breaking apart layers of scar tissue,

unblocking paths I hadn’t known were there.

Could I risk plunging in,

free-falling into the abyss,

letting myself go under, and

be completely submerged?

Could I risk feeling that kind of deep sorrow,

immersing myself in it and

letting it take me down

until I feel like I am drowning,

until I cannot catch my breath.

Is that the way through the pain?

Is that the way to move beyond

the grief I carry inside,

to empty myself and

make room to live and love again?

Holding on or letting go

A friend once reminded me to “hold on loosely.” At the time, I was facing a great loss and was conflicted about holding on to what I was losing or letting it go.

I wanted to be finished with the pain and sadness of the impending loss. At the same time, I wanted to hold onto what had once been.

My friend used his hands to demonstrate how to hold on loosely—palms facing up and open, fingers spread just a bit apart. A colander came to mind—something that can both hold on and let go.

That image of his open hands (and the colander) has come back to me at other times of loss, and it occurred to me the other day as I thought of the death of my mother and the end of my work career.

Every day, I am reminded of both losses, and I try to be present to my grief when those reminders pop up.

My usual way of dealing with difficult emotions, though, is to stuff down my feelings and deny or delay the pain and sadness, even though I know it is healthier to allow the feelings of sadness and desolation to surface in their own time and to process them as they appear. Old habits are difficult to change, though, and this one is an ongoing challenge for me.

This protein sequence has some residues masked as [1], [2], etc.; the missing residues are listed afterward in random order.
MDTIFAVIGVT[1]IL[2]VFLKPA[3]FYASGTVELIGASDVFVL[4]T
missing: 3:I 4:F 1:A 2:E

With every loss, we choose what we want to hold on to and what we want to let go. I am reminded of one of the gates of grief: Everything we love we will lose. Remembering this truth helps me hold onto the gift of what has been and let go of what falls through my open fingers.

loss-grief-vulnerability

Blue

I woke up this morning feeling the color blue.

Not a dark, foreboding shade like a stormy sky

nor a light, powdery color like the baby blue blanket

I am knitting for my niece,

but a lovely medium hue,

like the cornflower blue on the bedroom walls.

The color suffused me, filling me with

a sense of calm and optimism.

This was a new sensation, this feeling filled with a color, and

I wonder if it was a reaction to a dream that I do not remember or

if it is an indication of something to come.

Or could it be that now free from the responsibilities that once filled my life,

I have tapped into some new way of seeing, a different way of knowing.

Grief-hope-God

Rest

Getting away to the lake,

watching the sun rise and set

over calm water,

walking along the shore,

collecting stones.

Three ducklings entertain us as they stray and

then return at their mother’s call.

Dark clouds gather along the horizon and

the winds pick up.

We watch as the rain approaches.

There is nothing to be done but watch and

wait for the sun to return.

It is good to be here, resting.